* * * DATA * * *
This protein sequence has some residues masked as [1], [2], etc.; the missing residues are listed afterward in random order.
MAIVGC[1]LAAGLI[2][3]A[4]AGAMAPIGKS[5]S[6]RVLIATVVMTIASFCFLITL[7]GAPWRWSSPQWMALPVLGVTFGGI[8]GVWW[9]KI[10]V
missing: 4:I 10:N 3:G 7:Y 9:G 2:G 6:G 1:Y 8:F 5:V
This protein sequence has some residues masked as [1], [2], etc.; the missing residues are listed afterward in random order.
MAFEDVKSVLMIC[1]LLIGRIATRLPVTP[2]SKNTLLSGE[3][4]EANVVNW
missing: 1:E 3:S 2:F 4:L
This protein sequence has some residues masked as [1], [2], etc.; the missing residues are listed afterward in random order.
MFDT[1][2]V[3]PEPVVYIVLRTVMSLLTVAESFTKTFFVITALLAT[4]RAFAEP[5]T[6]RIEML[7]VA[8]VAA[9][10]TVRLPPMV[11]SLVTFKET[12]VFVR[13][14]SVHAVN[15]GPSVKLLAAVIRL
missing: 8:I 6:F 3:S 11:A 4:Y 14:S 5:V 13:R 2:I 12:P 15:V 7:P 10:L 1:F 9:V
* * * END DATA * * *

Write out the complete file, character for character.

This protein sequence has some residues masked as [1], [2], etc.; the missing residues are listed afterward in random order.
MAIVGC[1]LAAGLI[2][3]A[4]AGAMAPIGKS[5]S[6]RVLIATVVMTIASFCFLITL[7]GAPWRWSSPQWMALPVLGVTFGGI[8]GVWW[9]KI[10]V
missing: 4:I 10:N 3:G 7:Y 9:G 2:G 6:G 1:Y 8:F 5:V
This protein sequence has some residues masked as [1], [2], etc.; the missing residues are listed afterward in random order.
MAFEDVKSVLMIC[1]LLIGRIATRLPVTP[2]SKNTLLSGE[3][4]EANVVNW
missing: 1:E 3:S 2:F 4:L
This protein sequence has some residues masked as [1], [2], etc.; the missing residues are listed afterward in random order.
MFDT[1][2]V[3]PEPVVYIVLRTVMSLLTVAESFTKTFFVITALLAT[4]RAFAEP[5]T[6]RIEML[7]VA[8]VAA[9][10]TVRLPPMV[11]SLVTFKET[12]VFVR[13][14]SVHAVN[15]GPSVKLLAAVIRL
missing: 8:I 6:F 3:S 11:A 4:Y 14:S 5:V 13:R 2:I 12:P 15:V 7:P 10:L 1:F 9:V